Memorial Day is approaching and Americans should think about those who died serving their country, but should also consider their families left behind.  One organization, Children of Fallen Patriots, ( has a mission to help the children of the fallen service members. 

In 1989, five days before Christmas, Sergeant William Delaney Gibbs from the 7th Infantry Division was killed in action during Operation Just Cause in Panama, leaving behind a young wife and an unborn daughter. The Founder and CEO, David Kim, served with Sergeant Gibbs and was inspired by his sacrifice and never forgot about Sergeant Gibb’s or his daughter.

Military Press first heard about this organization from thriller author David Ricciardi, whose latest book is Black Flag. In each and every book he highlights this organization.  Ricciardi stated, “It was started by a friend of ours who was an Army Ranger in 2002.  Someone in his unit was killed, leaving behind a young child.  David and Cynthia Kim decided to do something to help them and other families who lost a loved one.  They committed time and money to this organization.  After hearing what they wanted to do my wife and I were on board.  At first, there was just a small fundraiser in our home town, but it has now ballooned to having corporate sponsors.  Many of the staff are from Gold Star families.  The mission resonates with me, and I hope with others as well.”

What the organization does is help children of those who died by making sure they don’t accumulate college debt. In 2019, $8 million was awarded in scholarships to these children. One of the primary goals is to identify the 20,000 students affected by working with the VA, Department of Defense, and other military charities.  More than 53% of the families earn less than $50,000 per year and this year with the pandemic it could get worse.  By giving the students scholarships it relieves some of the financial burden felt by the families left behind.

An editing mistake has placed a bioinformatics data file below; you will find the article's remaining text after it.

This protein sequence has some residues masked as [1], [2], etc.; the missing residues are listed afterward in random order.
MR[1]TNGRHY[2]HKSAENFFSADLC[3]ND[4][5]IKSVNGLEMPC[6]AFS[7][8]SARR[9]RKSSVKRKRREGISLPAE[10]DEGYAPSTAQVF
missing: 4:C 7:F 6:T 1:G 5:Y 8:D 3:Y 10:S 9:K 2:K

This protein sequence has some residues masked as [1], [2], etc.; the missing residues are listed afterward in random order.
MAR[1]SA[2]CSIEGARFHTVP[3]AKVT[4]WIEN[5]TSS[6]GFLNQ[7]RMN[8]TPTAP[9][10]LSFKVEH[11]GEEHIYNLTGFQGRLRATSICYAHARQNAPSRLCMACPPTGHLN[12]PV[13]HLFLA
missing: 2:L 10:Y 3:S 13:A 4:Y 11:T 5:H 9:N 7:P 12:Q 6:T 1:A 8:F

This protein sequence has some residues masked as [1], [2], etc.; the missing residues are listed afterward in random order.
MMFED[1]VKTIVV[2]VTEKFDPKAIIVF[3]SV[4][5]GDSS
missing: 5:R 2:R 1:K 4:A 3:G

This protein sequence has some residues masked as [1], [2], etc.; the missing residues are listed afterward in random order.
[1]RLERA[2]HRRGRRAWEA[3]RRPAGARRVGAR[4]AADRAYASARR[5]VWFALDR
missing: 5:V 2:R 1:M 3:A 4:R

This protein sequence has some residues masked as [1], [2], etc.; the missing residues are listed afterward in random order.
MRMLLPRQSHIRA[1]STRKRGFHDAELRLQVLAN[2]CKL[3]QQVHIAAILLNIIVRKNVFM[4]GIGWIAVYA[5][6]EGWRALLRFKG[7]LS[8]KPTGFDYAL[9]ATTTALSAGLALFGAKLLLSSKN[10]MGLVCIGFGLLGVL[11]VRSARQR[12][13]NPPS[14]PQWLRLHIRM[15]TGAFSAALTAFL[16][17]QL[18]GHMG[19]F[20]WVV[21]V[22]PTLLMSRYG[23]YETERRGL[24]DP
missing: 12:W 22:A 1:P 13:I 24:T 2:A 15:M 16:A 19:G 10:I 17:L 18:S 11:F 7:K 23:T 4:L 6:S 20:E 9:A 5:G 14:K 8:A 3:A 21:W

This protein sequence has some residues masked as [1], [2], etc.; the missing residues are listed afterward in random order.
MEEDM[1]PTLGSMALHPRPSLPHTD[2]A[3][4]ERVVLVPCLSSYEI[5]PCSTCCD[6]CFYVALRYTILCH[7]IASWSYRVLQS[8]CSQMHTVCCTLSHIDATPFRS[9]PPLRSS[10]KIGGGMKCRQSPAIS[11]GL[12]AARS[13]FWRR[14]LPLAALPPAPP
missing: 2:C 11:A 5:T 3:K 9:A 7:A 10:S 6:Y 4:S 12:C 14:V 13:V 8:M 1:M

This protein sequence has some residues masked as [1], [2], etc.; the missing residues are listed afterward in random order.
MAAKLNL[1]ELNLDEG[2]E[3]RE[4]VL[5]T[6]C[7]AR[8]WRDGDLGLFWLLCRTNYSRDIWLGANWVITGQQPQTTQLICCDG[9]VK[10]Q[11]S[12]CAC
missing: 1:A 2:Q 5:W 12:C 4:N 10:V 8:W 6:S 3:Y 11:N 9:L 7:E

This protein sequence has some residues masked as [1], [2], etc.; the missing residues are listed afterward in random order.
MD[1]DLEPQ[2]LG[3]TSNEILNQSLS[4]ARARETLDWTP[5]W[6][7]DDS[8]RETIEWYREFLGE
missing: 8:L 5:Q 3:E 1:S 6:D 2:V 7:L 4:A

One of the recipients is Madison Roussel who now serves as a Scholarship Administrator at Fallen Patriots after graduating in 2019. She lost her father, US Army Staff Sergeant Kenneth Roussel in 2003 when she was six years old.  He died of Post-traumatic stress disorder while serving in Korea.  She remembers him as “loving, caring, goofy, funny, and a devoted father.”  This organization allowed this first-generation college graduate to attend the University of Kentucky with a double major of communication and history.

Madison explained, “We help to pay for a student’s housing, books, and undergraduate tuition.  The Fry scholarship provides Post-9/11 GI Bill benefits to the children and surviving spouses of Servicemembers who died in the line of duty while on active duty after September 10, 2001. If a student does not qualify for Fry or it does not pay all the school expenses we can jump in.  We give a $500 stipend for books each term, a one-time stipend of $1000 for a computer, and out of pocket costs for living expenses. We also help financially with SAT/ACT preparation. If a student needs a tutor while in college, we will reimburse $1,000 per term.  Any school is accepted as long as they have met the requirements, and we have had students attend Harvard and even Oxford.”

Tyler Overcash, the Corporate Partnership Officer, noted, “those students qualify if the Department of Veteran Affairs issues a determination letter where a parent had died in combat, training, from an accident, from an illness, or PTSD/Suicide. They must maintain, while in college, a minimum GPA of 2.0 per term.  But we do give them a chance to raise their GPA the next term.”

Currently, 8000 out of 20,000 have been helped.  Tyler gave an example of a mother who had two children graduate from college, leaving her with a debt of $60,000 in loans.  “After we found out we reimbursed her so she does not have that financial worry. We are hoping to find more students by word of mouth.”

Hopefully, people will be inspired to contribute to this organization because Americans should not forget the fallen, but also should not forget their families. This organization needs people’s support to make sure that every child of someone who served and died can achieve their goal of going to college without having a financial burden.



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About the Author

Elise Cooper

Elise writes book reviews that always include a short author interview.